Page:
The “pluralist” objection is third, and goes something like this:
The Bible is just one revelation among many of the Divine. Any interpretation of the Bible that excludes other religious traditions or somehow invalidates them cannot be accepted.
1. Excluding exclusivism: the pluralist is actually claiming that the traditional interpretation of the Bible — that, for example, Jesus Christ is the only true pathway to God — going back 2,000 years to the early church, is false.
Think about that. Billions of Christians throughout history have held to the traditional view, and the pluralist is “excluding” them by saying their view is wrong.
2. How do you know? I like to ask the pluralist how she knows the divine has been revealed in a plurality of traditions — such as Islam, Buddhism, Hinduism, etc.
The pluralist might respond, “It only makes sense that God wouldn’t reveal himself in just one tradition” — to which I say, Why not? How do you know God so well?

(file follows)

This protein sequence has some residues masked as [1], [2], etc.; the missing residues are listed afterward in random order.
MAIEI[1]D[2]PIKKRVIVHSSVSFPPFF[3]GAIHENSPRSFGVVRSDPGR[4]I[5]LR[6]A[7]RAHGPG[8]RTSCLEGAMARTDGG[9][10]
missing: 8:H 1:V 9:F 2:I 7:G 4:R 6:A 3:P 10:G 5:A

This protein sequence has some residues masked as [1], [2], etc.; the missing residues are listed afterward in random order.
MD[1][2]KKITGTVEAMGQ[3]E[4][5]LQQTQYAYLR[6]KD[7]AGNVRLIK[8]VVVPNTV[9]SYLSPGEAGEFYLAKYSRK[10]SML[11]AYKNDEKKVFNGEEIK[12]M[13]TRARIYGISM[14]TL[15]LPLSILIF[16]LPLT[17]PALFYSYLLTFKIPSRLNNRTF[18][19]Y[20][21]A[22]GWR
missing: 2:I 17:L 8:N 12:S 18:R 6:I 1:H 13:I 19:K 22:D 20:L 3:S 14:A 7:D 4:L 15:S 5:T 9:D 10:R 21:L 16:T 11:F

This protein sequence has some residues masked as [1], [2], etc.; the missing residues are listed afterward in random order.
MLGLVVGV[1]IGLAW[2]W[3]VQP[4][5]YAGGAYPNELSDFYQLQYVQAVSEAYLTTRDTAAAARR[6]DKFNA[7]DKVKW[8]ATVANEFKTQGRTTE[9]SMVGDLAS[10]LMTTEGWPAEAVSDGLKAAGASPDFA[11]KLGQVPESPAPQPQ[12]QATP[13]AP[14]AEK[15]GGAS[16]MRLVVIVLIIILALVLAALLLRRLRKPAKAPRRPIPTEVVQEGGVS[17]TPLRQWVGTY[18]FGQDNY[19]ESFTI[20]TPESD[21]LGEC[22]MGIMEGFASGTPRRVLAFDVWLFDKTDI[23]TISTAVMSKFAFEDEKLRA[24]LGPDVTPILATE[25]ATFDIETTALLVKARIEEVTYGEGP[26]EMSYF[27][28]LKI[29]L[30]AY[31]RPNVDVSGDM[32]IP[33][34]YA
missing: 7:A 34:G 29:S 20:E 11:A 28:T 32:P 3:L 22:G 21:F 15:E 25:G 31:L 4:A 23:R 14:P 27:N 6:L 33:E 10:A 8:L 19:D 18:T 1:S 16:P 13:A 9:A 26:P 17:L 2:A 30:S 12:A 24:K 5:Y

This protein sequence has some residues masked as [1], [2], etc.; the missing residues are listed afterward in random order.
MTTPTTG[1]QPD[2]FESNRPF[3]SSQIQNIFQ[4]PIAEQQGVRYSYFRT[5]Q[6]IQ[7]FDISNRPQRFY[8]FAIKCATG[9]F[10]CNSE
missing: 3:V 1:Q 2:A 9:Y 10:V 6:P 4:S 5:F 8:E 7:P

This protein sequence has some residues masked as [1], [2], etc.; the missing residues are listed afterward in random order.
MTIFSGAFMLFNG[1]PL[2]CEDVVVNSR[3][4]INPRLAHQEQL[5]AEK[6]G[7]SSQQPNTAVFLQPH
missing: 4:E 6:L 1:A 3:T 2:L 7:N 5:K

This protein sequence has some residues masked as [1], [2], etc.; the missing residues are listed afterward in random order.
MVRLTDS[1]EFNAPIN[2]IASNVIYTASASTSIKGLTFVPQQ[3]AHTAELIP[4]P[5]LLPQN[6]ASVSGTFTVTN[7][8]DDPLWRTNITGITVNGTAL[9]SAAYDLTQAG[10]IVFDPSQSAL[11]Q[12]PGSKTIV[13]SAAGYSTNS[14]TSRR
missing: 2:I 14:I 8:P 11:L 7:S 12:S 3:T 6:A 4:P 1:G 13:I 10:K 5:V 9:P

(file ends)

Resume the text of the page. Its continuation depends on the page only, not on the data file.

I also might ask how all these religious views can be valid if they contradict each other (which they do).
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I find it useful to press the pluralist for a basis of his accusations against traditional Christianity. Often, the pluralist responds with something about “justice.” It’s only just, so says the pluralist, that God would not “exclude” any religions, but would include everyone.
I’ll respond to this notion of justice in my next post.
For a more in-depth analysis of the pluralist objection, see chapter 9 of my Faith is Like Skydiving: And Other Memorable Images for Dialogue with Seekers and Skeptics